Front Page Titles (by Subject) CHAP. XIV.: GRAND OBSTACLE TO IMPROVEMENT. - The Ruins: or a Survery of the Revolutions of Empires
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CHAP. XIV.: GRAND OBSTACLE TO IMPROVEMENT. - Constantin-François Chasseboeuf, marquis de Volney, The Ruins: or a Survery of the Revolutions of Empires 
The Ruins: or a Survery of the Revolutions of Empires, 3rd ed. (London: J. Johnson, 1796).
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GRAND OBSTACLE TO IMPROVEMENT.
The Genius stopt. My mind however, preoccupied with gloomy forebodings, yielded not to persuasion; but fearful of offending him by opposition, I made no reply. After a short interval; fixing on me a look that transpierced my soul: You are silent, said he, and your heart is agitated with thoughts which it dares not utter!—Confused and terrified: O Genius, I made answer, pardon my weakness: truth alone has doubtless proceeded from your lips; but your celestial intelligence can distinguish its traits, where to my gross faculties there appear nothing but clouds. I acknowledge it, conviction has not penetrated my soul, and I feared that my doubts might give you offence.
And what is doubt, replied he, that it should be regarded as a crime? Has man the power of thinking contrary to the impressions that are made upon him? If a truth be palpable, and its observance important, let us pity the man who does not perceive it: his punishment will infallibly spring from his blindness. If it be uncertain and equivocal, how is he to find in it what does not exist? To believe without evidence and demonstration is an act of ignorance and folly. The credulous man involves himself in a labyrinth of contradictions; the man of sense examines and discusses every question, that he may be consistent in his opinions; he can endure contradiction, because from the collision evidence arises. Violence is the argument of falsehood; and to impose a creed authoritatively, is the index and proceeding of a tyrant.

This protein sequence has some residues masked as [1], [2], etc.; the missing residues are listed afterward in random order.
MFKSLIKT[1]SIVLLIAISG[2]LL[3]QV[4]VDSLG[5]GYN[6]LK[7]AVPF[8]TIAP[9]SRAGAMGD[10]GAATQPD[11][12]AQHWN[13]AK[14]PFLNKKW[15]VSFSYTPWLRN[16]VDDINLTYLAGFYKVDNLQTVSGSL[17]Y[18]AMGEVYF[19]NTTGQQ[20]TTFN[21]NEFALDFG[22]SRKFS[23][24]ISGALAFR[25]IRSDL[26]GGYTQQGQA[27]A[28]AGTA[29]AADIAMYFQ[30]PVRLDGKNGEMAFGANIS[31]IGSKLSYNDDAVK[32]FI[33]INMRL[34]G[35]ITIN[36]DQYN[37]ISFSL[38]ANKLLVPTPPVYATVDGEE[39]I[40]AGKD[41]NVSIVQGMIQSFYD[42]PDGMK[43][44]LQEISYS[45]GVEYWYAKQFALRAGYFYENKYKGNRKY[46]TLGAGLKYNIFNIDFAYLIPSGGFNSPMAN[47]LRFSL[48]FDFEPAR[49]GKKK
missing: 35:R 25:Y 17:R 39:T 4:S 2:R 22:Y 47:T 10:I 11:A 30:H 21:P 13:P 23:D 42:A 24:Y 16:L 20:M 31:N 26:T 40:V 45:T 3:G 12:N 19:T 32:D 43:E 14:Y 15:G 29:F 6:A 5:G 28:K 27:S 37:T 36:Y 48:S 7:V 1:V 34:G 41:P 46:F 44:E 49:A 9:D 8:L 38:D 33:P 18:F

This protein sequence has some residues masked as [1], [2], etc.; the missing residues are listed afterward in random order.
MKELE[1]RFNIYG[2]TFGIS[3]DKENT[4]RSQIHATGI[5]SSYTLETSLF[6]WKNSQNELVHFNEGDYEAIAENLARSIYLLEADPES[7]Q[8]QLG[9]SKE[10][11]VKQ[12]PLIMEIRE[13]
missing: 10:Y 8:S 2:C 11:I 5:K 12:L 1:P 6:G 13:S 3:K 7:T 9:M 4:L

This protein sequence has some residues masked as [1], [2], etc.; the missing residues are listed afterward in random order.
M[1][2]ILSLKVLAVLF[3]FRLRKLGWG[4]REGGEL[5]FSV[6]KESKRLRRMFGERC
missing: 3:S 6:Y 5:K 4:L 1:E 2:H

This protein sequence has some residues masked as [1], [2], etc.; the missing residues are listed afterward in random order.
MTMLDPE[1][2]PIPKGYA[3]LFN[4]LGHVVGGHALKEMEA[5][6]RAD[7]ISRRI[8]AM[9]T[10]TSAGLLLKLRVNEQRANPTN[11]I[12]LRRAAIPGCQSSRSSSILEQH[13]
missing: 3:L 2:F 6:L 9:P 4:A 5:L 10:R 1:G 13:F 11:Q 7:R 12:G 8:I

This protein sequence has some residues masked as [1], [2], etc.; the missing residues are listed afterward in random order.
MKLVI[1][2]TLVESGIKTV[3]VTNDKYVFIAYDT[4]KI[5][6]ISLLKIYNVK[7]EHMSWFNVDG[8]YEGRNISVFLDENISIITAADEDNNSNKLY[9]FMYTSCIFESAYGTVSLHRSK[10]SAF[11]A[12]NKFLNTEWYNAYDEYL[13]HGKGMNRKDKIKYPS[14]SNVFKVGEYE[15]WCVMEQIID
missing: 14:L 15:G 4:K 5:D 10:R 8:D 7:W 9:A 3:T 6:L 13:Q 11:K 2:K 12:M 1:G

Emboldened by these sentiments, I replied: O Genius, since my reason is free, I strive in vain to welcome the flattering hope with which you would console me. The sensible and virtuous soul is prone enough to be hurried away by dreams of fancied happiness; but a cruel reality incessantly recals its attention to suffering and wretchedness. The more I meditate on the nature of man, the more I examine the present state of society, the less possible does it appear to me that a world of wisdom and felicity should ever be realized. I survey the face of our whole hemisphere, and no where can I perceive the germ of a happy revolution. All Asia is buried in the most profound darkness. The Chinese, subjected to an insolent despotism(z) , dependent for their fortune upon the decision of lots, and held in awe by strokes of the bamboo, enslaved by the immutability of their code, and by the irremediable vice of their language, offer to my view an abortive civilization and a race of automata. The Indian, fettered by prejudice, and manacled by the inviolable institution of his casts, vegetates in an incurable apathy. The Tartar, wandering or fixed, at all times ignorant and ferocious, lives in the barbarity of his ancestors. The Arab, endowed with a happy genius, loses its force and the fruit of his labour in the anarchy of his tribes, and the jealousy of his families. The African, degraded from the state of man, seems irremediably devoted to servitude. In the North I see nothing but serfs, reduced to the level of cattle, the live stock of the estate upon which they live(1) . Ignorance, tyranny, and wretchedness have every where struck the nations with stupor; and vicious habits, depraving the natural senses, have destroyed the very instinct of happiness and truth. In some countries of Europe, indeed, reason begins to expand its wings; but even there, is the knowledge of individual minds common to the nation? Has the superiority of the government been turned to the advantage of the people? And these people, who call themselves polished, are they not those who three centuries ago filled the earth with their injustice? Are they not those who, under the pretext of commerce, laid India waste, dispeopled a new continent, and who at present subject Africa to the most inhuman slavery? Can liberty spring up out of the bosom of despots, and justice be administered by the hands of rapacity and avarice? O Genius! I have beheld civilized countries, and the illusion of their wisdom has vanished from my sight. I saw riches accumulated in the hands of a few individuals, and the multitude poor and destitute. I saw all right and power concentered in certain classes, and the mass of the people passive and dependent. I saw the palaces of princes, but no incorporation of individuals as such, no common-hall of nations. I perceived the deep attention that was given to the interests of government; but no public interest, no sympathetic spirit. I saw that the whole science of those who command consisted in prudently oppressing; and the refined servitude of polished nations only appeared to me the more irremediable.